May

31

Bargaining, from Jim Sogi

May 31, 2009 |

 In the bargaining process one side has the advantage. At some point that advantage switches to the other side, often, but not always, on consummation of the deal. Take a simple market purchase in which bargaining for price is involved. The customer in most sales has the advantage at the beginning since he has the money and the seller needs to sell a product with limited shelf life along with a number of other sellers of similar products. The buyer can negotiate a lower price during the typical three rounds of back and forth. The original offer or bid will set a range that slowly narrows until a deal is reached. The buyer has an advantage of being able to set the range, the initial offer, and he has the money. Once the money changes hands the seller instantly has the advantage, as the goods may not have been what they appeared. In money changing, sleights of hand can often make a deal less than it seemed. In legal matters, at times the first offer has the disadvantage. Now in a real estate market, buyers have the advantage.

In looking at the electronic markets, it is clear that one side has an advantage at times. The timing of this is important. In a dropping market, (define that as you may), bids clearly have the advantage. They have the money, they can submit lower bids. Their advantage lasts until the bottom tick or until the buy fills. The buyer then is at a short term disadvantage until the bottom tick at which point advantage goes to buyer holding in a rising market. At some point after the market turns, the buyers want in, and start competing with each other and raising bids. The buyer holding in as rising market has the best advantage to a point, i.e top tick. The seller, holding wanted goods, has the advantage and can keep raising the offers. As soon as the seller has sold his goods his advantage ends, unless he got top tick. If the seller waits too long and the bid disappears, his advantage disappears as well. The short seller has even less advantage since he owes his creditor as well.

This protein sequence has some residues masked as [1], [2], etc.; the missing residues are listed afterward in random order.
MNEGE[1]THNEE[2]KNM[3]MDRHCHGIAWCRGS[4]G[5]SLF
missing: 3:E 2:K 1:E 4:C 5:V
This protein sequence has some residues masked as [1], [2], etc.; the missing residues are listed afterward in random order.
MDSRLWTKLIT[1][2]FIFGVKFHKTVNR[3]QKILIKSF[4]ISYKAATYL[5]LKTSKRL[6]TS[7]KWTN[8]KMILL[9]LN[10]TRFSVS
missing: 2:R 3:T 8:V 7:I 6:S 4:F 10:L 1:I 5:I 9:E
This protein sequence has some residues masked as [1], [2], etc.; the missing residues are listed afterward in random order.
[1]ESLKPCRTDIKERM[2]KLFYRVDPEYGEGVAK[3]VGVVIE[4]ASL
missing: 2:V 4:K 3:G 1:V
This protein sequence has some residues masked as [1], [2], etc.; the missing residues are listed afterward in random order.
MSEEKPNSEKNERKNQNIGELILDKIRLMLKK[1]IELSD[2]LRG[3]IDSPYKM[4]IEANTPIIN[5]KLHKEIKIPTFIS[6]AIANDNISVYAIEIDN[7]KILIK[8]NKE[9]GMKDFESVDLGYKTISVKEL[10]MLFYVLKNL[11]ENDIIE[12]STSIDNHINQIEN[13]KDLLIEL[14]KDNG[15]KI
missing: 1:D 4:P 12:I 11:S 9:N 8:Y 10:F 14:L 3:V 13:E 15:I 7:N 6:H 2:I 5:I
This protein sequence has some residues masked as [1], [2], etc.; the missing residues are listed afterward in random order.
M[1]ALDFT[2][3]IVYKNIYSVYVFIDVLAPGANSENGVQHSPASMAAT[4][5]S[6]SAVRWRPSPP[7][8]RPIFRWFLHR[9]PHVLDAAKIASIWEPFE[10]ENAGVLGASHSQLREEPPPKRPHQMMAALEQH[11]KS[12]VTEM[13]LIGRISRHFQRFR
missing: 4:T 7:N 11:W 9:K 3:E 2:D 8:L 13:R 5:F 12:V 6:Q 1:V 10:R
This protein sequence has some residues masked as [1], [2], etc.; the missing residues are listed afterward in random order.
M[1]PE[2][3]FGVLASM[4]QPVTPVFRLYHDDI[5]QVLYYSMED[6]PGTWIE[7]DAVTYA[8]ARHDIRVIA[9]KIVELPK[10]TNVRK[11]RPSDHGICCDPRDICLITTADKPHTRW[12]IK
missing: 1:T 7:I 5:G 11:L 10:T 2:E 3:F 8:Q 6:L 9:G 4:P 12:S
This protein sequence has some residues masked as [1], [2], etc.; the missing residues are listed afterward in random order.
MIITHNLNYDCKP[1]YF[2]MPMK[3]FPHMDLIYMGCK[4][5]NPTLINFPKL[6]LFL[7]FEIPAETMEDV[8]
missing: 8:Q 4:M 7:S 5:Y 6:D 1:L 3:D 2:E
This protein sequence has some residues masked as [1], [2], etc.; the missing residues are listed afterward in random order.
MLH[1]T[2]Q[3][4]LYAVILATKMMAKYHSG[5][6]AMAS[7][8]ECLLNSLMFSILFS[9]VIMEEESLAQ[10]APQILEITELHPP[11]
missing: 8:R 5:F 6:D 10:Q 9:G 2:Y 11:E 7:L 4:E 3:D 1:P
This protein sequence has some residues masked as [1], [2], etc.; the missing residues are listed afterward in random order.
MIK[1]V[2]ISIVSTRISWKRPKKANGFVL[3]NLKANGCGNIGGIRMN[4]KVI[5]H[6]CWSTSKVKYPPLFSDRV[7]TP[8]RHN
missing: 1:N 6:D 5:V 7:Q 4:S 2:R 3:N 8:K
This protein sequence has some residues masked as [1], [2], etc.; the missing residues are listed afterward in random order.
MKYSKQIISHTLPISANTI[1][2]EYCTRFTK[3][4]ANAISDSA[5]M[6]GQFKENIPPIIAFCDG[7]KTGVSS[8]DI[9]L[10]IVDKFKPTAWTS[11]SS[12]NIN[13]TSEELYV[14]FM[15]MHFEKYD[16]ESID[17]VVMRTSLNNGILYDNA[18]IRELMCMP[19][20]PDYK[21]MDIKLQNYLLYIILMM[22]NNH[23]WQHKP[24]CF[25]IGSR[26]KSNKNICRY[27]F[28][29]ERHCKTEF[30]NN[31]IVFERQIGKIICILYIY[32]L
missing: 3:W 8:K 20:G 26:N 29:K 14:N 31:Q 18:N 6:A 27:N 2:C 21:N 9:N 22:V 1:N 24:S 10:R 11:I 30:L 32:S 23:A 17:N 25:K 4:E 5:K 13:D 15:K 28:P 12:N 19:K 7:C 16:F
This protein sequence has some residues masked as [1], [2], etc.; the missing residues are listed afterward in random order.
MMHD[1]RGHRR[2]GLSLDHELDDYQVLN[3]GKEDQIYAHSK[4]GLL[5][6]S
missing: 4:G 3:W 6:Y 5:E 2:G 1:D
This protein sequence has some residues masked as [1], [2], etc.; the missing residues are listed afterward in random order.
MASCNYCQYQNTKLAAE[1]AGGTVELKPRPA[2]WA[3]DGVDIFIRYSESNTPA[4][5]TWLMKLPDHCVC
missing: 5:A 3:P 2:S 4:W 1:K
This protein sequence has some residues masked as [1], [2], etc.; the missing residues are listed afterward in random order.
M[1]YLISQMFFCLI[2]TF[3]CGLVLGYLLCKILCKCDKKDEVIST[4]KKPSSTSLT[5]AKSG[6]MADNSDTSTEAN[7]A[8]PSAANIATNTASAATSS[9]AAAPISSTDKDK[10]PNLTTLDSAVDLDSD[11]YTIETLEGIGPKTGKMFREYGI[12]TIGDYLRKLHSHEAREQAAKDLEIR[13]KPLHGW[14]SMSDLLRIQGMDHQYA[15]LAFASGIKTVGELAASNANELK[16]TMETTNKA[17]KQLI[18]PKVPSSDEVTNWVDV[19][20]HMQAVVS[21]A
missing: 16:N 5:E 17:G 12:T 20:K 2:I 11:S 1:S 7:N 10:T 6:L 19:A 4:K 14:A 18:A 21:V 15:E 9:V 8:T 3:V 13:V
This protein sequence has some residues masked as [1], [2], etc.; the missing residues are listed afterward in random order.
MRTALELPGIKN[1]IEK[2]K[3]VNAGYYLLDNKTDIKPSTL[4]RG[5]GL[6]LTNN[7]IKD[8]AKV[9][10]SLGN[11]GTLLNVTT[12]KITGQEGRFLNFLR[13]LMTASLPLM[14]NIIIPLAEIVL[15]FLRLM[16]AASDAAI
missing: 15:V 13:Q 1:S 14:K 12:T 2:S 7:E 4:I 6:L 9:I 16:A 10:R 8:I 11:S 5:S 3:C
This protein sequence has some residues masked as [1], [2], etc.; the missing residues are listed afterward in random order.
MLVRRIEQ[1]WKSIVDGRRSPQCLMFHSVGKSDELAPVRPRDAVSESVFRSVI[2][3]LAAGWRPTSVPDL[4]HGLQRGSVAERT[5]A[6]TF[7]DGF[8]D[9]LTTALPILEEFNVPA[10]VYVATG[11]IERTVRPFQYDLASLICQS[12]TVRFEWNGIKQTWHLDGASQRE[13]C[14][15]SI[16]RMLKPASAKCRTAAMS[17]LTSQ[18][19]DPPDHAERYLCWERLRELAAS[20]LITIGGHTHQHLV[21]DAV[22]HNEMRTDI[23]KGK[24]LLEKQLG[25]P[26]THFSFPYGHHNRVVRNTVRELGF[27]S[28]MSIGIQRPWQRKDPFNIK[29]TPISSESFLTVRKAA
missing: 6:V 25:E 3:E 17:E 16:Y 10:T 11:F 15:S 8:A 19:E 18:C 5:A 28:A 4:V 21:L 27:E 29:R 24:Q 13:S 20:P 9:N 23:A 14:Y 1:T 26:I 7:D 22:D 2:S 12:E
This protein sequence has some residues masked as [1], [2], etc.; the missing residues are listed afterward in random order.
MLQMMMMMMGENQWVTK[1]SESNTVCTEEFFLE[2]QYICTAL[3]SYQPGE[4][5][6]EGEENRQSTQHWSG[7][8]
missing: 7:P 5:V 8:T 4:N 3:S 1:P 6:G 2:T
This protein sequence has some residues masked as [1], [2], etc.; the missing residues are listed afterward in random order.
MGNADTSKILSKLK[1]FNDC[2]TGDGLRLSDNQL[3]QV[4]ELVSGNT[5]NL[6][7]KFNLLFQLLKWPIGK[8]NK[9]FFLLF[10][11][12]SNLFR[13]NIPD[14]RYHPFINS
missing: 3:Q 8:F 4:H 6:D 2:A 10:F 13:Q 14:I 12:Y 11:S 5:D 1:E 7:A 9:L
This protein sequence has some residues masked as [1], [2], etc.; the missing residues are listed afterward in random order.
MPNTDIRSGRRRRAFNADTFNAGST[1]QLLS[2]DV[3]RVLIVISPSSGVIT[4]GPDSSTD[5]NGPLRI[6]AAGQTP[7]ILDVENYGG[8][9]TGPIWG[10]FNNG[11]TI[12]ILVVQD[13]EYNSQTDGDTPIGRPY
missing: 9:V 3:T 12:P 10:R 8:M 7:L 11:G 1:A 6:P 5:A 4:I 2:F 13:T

Jeff Watson writes:

In the old days of open outcry, one could easily manipulate the bids and offers by goosing the market. If a buy order came into the market, (and one could detect whether it was a buy or sell order by looking at the movement of the broker's eyes) one could start bidding up a quarter in front of the broker, and perhaps get him to raise his bid where you could in turn sell it to him. One could do the same thing on the sell side. Although this was an effective method for extracting a little extra cash out of the market, it was fraught with danger, since you could easily get speared and end up being long or short a few contracts that you didn't want. Getting speared happened every day and was just the cost of doing business.

Newton Linchen replies:

I was reading the history of the Bovespa (brazilian main stock exchange), and I read that there was a guy who used to hit the market with a big buy or sell order and then hide in the toilet in order to not get filled! (He used to "mess up" this way until he was caught). Your description of reading the eyes of the broker in order to know whether it was a buy or sell order reminds me the tales of the Samurais, where they stood one in front of the other reading each other's breath. The strike always used to come when the opponent was finishing his exhale — the moment he was weaker.


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